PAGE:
Pumpkin, melon and poppy seeds are high on nutrition
This time on, we shall explore the goodies offered to us by three different seeds: pumpkin and melon seeds, both from the gourd family and poppy seeds, which have in many ways scripted history.
Let us look at the pumpkin and melon seeds together; given their kinship, they both have a lot in common. Both seeds have an amazing nutrition profile, packing in iron, copper, omega 3, manganese, phosphorus, magnesium, zinc and proteins besides some B vitamins and calcium. In fact, the zinc in pumpkin seeds is such that WHO recommends it as a good source of this nutrient. Another distinctive feature of pumpkin seeds is the diverse antioxidants it contains. This includes some forms of vitamin E with high bioavailability, which means the body can absorb them easily. It also contains some highly beneficial phytonutrients like lignans and tryptophan, which the body processes into serotonin, which in turn gets converted to melatonin. Melatonin is a hormone which regulates our biorhythm and ensures good sleep. That is why some pharmaceutical companies make melatonin supplements to woo frequent travellers who may suffer from frequent jet lag.
As far as health benefits are concerned, both seeds perform very well. We know that their zinc content is very good for the immune system and the antioxidants scavenge the harmful free radicals. Melons are, seemingly, also beneficial for nervous disorders and both melon and pumpkin promote the good maintenance of our organs. Raw pumpkin seeds eliminate pinworms and other intestinal parasites.
Even though both pumpkin and melon are native to the Americas, they are fairly well spread in India where some fragrant melons are cultivated. In fact, India counts as one of the major producers of pumpkin seeds. You can buy these seeds or save the ones from the pumpkin and melon you buy. In that case, you should first clean them, wash them and then dry them. They are best used toasted and toasting should not exceed twenty minutes or else certain properties get altered.
Toasted seeds can be used as sprinklers on salads, barfis or fudges. You can flavour the seeds by coating them with oil and spicing them with cinnamon and honey, soy sauce or Madras curry powder before baking; these make a wonderful low calorie snack. Seeds should be kept in an airtight container, kept in a cool, dark place.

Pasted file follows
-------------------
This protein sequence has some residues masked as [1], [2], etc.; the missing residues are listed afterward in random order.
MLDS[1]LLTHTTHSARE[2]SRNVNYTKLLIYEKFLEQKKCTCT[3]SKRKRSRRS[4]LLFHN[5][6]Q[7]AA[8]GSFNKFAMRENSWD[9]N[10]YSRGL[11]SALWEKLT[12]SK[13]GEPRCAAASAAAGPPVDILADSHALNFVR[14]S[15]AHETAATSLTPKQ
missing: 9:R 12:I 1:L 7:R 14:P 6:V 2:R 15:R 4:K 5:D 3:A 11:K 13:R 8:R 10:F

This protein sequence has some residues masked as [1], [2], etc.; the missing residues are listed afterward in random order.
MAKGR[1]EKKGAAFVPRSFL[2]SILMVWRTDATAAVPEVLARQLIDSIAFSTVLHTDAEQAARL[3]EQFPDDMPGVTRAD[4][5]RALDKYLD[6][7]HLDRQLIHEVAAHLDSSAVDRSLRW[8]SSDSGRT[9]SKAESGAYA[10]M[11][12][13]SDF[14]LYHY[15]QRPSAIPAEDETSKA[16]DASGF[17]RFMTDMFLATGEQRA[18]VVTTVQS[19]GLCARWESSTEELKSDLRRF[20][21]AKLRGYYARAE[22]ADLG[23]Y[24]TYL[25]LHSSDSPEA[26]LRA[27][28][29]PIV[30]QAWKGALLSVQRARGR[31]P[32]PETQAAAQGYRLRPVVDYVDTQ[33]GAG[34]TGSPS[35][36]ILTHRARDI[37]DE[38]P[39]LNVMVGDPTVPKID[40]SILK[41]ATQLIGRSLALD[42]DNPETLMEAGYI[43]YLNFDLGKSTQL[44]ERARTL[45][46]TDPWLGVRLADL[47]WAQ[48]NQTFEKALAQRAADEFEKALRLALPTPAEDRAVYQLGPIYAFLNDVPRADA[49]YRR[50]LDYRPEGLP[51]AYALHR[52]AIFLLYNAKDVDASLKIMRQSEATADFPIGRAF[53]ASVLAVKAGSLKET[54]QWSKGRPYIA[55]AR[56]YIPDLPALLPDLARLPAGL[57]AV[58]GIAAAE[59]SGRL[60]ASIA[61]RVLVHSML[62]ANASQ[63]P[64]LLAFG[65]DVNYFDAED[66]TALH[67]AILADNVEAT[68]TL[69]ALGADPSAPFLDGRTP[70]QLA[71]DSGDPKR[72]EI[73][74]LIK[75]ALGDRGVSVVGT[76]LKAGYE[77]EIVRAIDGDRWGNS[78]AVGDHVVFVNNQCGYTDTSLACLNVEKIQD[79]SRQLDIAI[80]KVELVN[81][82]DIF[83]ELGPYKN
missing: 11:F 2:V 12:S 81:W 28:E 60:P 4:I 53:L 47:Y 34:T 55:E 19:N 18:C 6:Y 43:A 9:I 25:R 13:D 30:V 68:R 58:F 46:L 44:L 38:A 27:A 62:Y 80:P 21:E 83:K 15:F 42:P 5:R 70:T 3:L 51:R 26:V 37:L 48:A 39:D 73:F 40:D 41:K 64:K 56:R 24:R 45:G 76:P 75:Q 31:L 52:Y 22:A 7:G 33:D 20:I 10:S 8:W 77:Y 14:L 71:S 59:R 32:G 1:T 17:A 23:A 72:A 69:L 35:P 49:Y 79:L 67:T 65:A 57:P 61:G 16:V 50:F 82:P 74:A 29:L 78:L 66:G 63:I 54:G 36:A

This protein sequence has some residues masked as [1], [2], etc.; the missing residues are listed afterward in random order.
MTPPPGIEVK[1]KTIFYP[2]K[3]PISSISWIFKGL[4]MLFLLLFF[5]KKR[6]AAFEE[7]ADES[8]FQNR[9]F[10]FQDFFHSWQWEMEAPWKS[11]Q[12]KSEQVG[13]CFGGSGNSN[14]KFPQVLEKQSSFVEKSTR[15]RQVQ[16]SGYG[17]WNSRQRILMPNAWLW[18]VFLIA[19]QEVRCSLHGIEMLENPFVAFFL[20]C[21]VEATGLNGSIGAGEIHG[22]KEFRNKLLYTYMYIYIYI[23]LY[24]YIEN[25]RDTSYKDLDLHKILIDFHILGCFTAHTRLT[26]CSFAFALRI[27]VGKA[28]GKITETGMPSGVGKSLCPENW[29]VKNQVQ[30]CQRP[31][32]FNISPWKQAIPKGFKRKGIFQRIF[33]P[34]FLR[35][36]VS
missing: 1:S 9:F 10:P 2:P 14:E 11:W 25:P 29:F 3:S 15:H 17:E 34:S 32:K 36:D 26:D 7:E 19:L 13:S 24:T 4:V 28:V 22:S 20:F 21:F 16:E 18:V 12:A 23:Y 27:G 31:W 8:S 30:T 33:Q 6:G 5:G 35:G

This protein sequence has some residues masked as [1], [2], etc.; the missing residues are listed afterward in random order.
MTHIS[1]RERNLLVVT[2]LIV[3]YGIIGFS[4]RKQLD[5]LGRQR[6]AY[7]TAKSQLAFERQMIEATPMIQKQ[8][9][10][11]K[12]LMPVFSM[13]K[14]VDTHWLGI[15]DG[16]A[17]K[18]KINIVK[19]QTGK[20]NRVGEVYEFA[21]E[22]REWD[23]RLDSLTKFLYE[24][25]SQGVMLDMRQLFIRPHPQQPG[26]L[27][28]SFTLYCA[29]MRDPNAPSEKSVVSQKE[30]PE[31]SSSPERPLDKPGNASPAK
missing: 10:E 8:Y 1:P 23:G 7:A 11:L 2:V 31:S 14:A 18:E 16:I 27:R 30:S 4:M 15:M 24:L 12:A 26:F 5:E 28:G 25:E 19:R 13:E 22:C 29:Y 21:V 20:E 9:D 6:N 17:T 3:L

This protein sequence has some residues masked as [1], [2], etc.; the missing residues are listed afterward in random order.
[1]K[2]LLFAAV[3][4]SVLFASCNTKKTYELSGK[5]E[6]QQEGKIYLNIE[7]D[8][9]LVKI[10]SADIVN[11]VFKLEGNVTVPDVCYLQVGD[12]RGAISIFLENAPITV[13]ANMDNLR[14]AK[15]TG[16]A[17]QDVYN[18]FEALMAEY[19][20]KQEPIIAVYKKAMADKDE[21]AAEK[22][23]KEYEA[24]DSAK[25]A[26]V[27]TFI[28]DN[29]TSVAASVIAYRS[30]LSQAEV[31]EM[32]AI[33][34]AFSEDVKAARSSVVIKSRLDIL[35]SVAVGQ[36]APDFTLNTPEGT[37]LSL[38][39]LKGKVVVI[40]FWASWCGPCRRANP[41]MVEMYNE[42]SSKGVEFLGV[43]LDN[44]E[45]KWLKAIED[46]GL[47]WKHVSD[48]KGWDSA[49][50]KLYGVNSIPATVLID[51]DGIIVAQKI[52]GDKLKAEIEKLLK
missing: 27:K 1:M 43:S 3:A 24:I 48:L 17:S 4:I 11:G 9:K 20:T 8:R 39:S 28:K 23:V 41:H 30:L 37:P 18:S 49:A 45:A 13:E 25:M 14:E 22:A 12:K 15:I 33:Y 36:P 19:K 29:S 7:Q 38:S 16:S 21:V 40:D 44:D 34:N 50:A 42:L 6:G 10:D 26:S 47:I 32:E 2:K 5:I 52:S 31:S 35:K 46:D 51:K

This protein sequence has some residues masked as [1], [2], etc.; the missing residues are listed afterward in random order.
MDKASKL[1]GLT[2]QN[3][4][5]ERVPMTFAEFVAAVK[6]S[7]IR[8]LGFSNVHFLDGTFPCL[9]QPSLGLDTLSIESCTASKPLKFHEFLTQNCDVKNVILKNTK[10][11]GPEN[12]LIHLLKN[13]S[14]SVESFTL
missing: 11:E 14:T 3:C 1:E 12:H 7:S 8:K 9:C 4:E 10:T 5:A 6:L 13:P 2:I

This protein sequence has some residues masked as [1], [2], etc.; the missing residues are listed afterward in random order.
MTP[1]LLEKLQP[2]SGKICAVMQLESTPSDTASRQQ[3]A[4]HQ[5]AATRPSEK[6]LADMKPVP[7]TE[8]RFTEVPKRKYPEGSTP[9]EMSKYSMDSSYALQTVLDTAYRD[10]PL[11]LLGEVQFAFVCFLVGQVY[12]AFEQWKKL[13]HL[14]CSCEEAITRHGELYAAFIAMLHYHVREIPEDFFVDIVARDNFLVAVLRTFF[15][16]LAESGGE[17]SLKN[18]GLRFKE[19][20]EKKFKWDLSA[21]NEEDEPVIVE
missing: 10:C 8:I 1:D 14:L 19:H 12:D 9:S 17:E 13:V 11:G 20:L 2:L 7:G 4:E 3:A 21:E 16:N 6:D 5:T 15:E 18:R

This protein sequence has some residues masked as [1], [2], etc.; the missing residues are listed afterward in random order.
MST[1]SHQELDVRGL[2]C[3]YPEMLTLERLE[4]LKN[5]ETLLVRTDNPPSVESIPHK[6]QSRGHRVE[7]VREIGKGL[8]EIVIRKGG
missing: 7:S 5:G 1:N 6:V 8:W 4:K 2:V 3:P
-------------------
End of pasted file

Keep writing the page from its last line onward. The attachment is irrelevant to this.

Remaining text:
And now let us set sail on to the “sea of poppies” and take a closer look at the poppy seeds. Before anything else, a little bit of history is called for. Native to the Middle East, the cultivation of Papaver somniferum is now concentrated in the Himalayan foothills and low lying hills. India is a major producer and boasts of the largest opium factory in the world, situated in Ghazipur.
In the 19th and early 20th centuries, the British India Company fuelled the production of opium to traffic it under the garb of medicine to China, which had banned it since 1729. To meet the demand, the Company introduced the contract farming of poppy, especially around its Ghazipur factory, thereby eliminating diversity from the farms. As a consequence, food security for small farmers could not make enough money to buy the food they earlier grew. This situation led to many small farmers emigrating as indentured labour to colonies such as Mauritius and Trinidad in the 1830s, an exodus which coincided with peak opium traffic, as Amitav Ghosh, author of Sea of Poppies points out. Do we need to add, as Ghosh reveals that, “opium as a commodity, financed the British Raj in India and 20 years after the opium trade slipped, the Raj folded up.”
Called khaskhas in Hindi and pappi vitaikal in Tamil, poppy seeds are just as healthy and nutritious as the other super seeds we have seen so far. They too have omega 3, iron, copper, calcium, potassium, manganese, zinc and magnesium and thus promote healthy bodily functions. Their oleic acid content helps inhibit breast cancer and the linoleic acid helps lower LDL (bad cholesterol) and increase HDL (good cholesterol). This apart, they are an excellent source of dietary fibre with 100 gm of raw seeds providing 19.5g of fibre; in other words, 51% of the recommended daily intake.
As such, they regulate insulin and blood glucose and promote gastrointestinal health. They also have a soothing effect and promote sleep. However, it must be added that they are in no way a source of opium: the drug comes from the unripe seed pods and the seeds come from the dried pods. The seeds are also the least prone to trigger allergies.
On the culinary front, poppy seeds have been used as a seasoning agent in various cuisines from Middle Eastern to Central European to South Asian. Cakes and pastries are baked with them; they are used as sprinklers for salads. In India many a Bengali recipe calls for them, especially poshto; it is also used to enhance the taste of gravies in meat dishes.
And now, a last word of advice regarding seeds and food in general before we sign off. Plants derive their health from the soil they grow in and so if your soil is poor in nutrients or exhausted from an overdose of chemicals, the plant and its seeds will reflect that poverty. A healthy, organic soil, teeming with microbial life which will fix nutrients, will give you thriving plants and seeds; so make sure you buy or grow organic whenever you can.
World-renowned seed activist Vandana Shiva and Navdanya Director Maya Goburdhun believe in the power of local superfoods. Navdanya is actively involved in the rejuvenation of indigenous knowledge, culture and forgotten foods.